In Support of Using a “Social Cost of Carbon”

By Юкатан via Wikimedia Commons

The Obama Administration has smartly moved to tally up the costs of climate change. Given the way rising temperatures could drain taxpayer dollars (think: emergency aid) and strain the economy (think: drought) it would amount to malpractice if they did not.

In its efforts to properly account for the economic risks of a changing climate, the president’s officials have arrived at a scientifically sound estimate. Through careful research, they found that the public pays $37 each time a ton of carbon dioxide pollution is released into the atmosphere.

The White House recently opened the conversation about the cost of carbon pollution up for expanded public input and we responded. With the Union of Concerned Scientists, Environmental Defense Fund, the Institute for Policy Integrity and Natural Resource Defense Council submitted public comments in support of using the “social cost of carbon” and the rigorous research that produced the $37 estimate.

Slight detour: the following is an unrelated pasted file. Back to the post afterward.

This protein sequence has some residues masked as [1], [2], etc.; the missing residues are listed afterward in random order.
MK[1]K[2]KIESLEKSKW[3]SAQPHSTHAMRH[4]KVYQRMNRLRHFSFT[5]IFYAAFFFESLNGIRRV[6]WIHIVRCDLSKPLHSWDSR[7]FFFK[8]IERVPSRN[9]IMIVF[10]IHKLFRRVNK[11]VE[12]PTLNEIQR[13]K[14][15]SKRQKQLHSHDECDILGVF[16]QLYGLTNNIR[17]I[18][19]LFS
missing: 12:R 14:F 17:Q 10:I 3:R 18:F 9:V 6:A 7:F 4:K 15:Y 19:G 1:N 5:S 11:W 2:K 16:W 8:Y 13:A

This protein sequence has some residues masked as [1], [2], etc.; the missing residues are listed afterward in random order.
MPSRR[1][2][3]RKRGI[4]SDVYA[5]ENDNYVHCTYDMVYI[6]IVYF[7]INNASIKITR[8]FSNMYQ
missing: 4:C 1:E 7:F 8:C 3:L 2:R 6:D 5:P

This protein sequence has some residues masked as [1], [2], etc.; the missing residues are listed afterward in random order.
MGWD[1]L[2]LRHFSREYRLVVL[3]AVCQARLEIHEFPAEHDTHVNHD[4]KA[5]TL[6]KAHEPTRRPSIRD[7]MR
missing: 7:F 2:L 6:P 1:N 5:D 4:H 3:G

Our comments also recommend including more of the risks climate change would create. Pests, pathogens, and air pollution—and their effects on food prices, insurance premiums and health care costs—are a few of the problems the public would pay but are missing from the government’s current estimates.

Superstorm Sandy, summer wildfires in Colorado, and severe drought in the west have given us a glimpse into a future with climate change, and it’s expensive. The government is acting wisely to estimate the cost of climate damage and should continue that work by making sure it’s got as complete an accounting as possible.

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